Materials PLLA with a molecular weight of 100,000 Da, was purchased from Polysciences (Warrington, PA, USA). 1,1,1,3,3,3-hexafluoro-2-propanol (HFP), poly- aniniline emeraldine base (PANi-EB) of MW 65,000, camphorsulfonic acid (CSA) and hexamethyldisilazane (HMDS) were purchased from Sigma-Aldrich (St. Louis, MO, USA). Dulbecco's modified Eagle's medium (DMEM), fetal bovine serum (FBS), horse serum (HS), antibiotics, and trypsin–ethylenediaminetetraacetic acid (EDTA) were purchased from Gibco (Invitrogen, Carlsbad, CA, USA). CellTiter 96 AQueous one solution was purchased from Promega, Madison, WI, USA.

    Electrospinning of nanofibrous scaffolds PLLA was dissolved in HFP to obtain a 16% (w/v) solution and electrospun at a voltage of 10 kV (high voltage system, Gamma High Voltage Research, FL, USA), while the collector was placed at a distance of 15 cm from the needle tip to collect the nanofibers. Equal amounts of CSA and polyaniline-emeraldine base (PANi-EB) were dissolved in HFP, allowing the proton- ation of PANi-EB to a polyelectrolyte form. PANi-EB gets doped to polyaniline- emeraldine salt (PANi-ES) form, whereby the polymer undergoes an insulator to metal transition with change in conformation of the polymer backbone accommodating this electronic transformation (15). To the doped PANi solution, PLLA was added making a total concentration of 16% (w/v) and stirring was continued overnight. Before electrospinning, the polymer solution was filtered through a 0.22 μm filter unit and fed to a 5 ml standard syringe attached to 27 G blunted stainless steel needle using a syringe pump (KDS 100, KD Scientific, Holliston, MA, USA) at a flow rate of 1 ml/h. Electrospinning was carried out at a high voltage of 15 kV to obtain PLLA/PANi nanofibers. All experiments were performed in a humidity of less than 60% and a temperature of 22–24°C. Nanofibers were collected on 15 mm glass cover slips for cell culture experiments.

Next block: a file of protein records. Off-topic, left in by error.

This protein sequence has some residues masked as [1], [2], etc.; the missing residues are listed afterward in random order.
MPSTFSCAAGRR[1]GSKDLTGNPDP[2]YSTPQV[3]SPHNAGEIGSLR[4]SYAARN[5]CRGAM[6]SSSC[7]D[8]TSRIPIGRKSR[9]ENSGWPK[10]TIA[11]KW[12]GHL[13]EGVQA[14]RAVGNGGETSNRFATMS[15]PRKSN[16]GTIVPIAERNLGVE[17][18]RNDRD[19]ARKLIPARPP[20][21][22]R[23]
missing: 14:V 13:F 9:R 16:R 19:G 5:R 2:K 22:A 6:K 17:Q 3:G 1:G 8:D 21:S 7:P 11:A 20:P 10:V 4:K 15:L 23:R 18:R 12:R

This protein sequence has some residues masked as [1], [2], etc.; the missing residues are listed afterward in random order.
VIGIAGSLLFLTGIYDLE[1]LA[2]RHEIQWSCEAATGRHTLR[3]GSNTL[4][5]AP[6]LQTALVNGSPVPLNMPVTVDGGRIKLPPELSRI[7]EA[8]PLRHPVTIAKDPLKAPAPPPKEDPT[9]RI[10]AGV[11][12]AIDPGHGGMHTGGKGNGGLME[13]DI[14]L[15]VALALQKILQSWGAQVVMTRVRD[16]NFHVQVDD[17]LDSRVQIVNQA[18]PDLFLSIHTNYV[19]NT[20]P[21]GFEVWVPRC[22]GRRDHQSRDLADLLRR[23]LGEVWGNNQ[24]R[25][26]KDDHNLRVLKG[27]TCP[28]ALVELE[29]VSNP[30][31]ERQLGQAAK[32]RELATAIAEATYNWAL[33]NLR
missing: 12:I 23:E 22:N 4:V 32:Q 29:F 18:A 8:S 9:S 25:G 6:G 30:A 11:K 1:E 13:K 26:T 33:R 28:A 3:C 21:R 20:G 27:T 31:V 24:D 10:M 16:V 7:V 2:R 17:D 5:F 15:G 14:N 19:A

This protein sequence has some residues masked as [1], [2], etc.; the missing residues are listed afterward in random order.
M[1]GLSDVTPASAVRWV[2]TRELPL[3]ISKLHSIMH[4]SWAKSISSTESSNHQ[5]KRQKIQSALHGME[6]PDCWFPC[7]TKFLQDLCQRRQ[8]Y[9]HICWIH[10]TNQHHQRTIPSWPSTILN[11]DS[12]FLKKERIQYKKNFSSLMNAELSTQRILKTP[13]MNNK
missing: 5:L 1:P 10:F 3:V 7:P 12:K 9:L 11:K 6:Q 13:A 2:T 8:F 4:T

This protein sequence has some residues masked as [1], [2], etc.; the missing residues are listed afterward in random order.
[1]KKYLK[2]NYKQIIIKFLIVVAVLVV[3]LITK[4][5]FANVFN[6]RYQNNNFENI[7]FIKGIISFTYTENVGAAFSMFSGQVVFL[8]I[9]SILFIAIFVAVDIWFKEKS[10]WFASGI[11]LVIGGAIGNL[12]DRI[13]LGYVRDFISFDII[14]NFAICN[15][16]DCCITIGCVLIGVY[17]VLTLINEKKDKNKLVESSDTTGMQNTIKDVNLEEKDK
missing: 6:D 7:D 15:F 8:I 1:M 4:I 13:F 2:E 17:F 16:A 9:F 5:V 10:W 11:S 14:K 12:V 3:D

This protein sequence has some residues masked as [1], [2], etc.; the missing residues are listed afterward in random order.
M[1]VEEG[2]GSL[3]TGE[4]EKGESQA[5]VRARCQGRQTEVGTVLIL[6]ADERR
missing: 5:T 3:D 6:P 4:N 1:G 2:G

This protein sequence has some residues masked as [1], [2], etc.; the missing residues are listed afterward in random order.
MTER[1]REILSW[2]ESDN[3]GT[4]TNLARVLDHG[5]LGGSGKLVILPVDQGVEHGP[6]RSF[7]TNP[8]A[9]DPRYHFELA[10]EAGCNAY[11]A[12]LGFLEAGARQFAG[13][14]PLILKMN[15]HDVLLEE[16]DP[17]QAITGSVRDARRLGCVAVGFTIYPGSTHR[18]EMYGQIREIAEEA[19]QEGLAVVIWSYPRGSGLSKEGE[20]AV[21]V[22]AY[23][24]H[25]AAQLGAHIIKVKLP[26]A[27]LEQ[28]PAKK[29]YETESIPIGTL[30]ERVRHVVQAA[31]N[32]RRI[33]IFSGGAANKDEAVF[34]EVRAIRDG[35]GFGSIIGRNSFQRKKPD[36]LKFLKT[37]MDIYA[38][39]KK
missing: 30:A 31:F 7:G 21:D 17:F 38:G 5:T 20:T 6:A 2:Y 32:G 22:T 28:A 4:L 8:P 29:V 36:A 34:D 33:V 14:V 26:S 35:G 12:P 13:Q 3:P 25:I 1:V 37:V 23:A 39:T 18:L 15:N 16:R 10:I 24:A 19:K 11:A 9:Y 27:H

Characterization of nanofibrous scaffolds The morphology of electrospun nanofibers was studied using a scanning electron microscope (SEM) (JSM-5800LV, JEOL, Tokyo Japan) at an accelerating voltage of 10 kV, after sputter coating with gold (JEOL JFC-1200 Auto Fine Coater). The diameter of the electrospun nanofibers were also measured from the SEM micrographs using image analysis software (ImageJ, National Institutes of Health, Bethesda, MD, USA).

    The wettability of the electrospun scaffolds was evaluated by water contact angle measurement using a VCA Optima Surface Analysis system (AST products, Billerica, MA). The droplet size was set at 0.5 μl. Average value of the contact angle was reported with standard deviation, after testing for a minimum of seven samples.

    Attenuated total reflectance–Fourier transform infrared (ATR–FTIR) spectroscopic analysis of the electrospun nanofibrous scaffolds was performed on Avatar 380 spectrophotometer (Thermo Nicolet, Waltham, MA, USA) over a range of 400– 4000 cm−1 at a resolution of 2 cm−1with 64 scans per sample. The X-ray photoelectron spectroscopy (XPS) of PLLA and PLLA/PANi scaffolds were obtained from VG-Escalab 2201-XL Base system (Thermo VG Scientific, UK) at a take-off angle of 90°.

    Tensile properties of the electrospun nanofibrous scaffolds were determined using a tabletop tensile tester (Instron 3345, Instron, Norwood, MA, USA) with a load cell capacity of 10 N. Rectangular specimens of dimensions 10 mm×20 mm were used for testing at a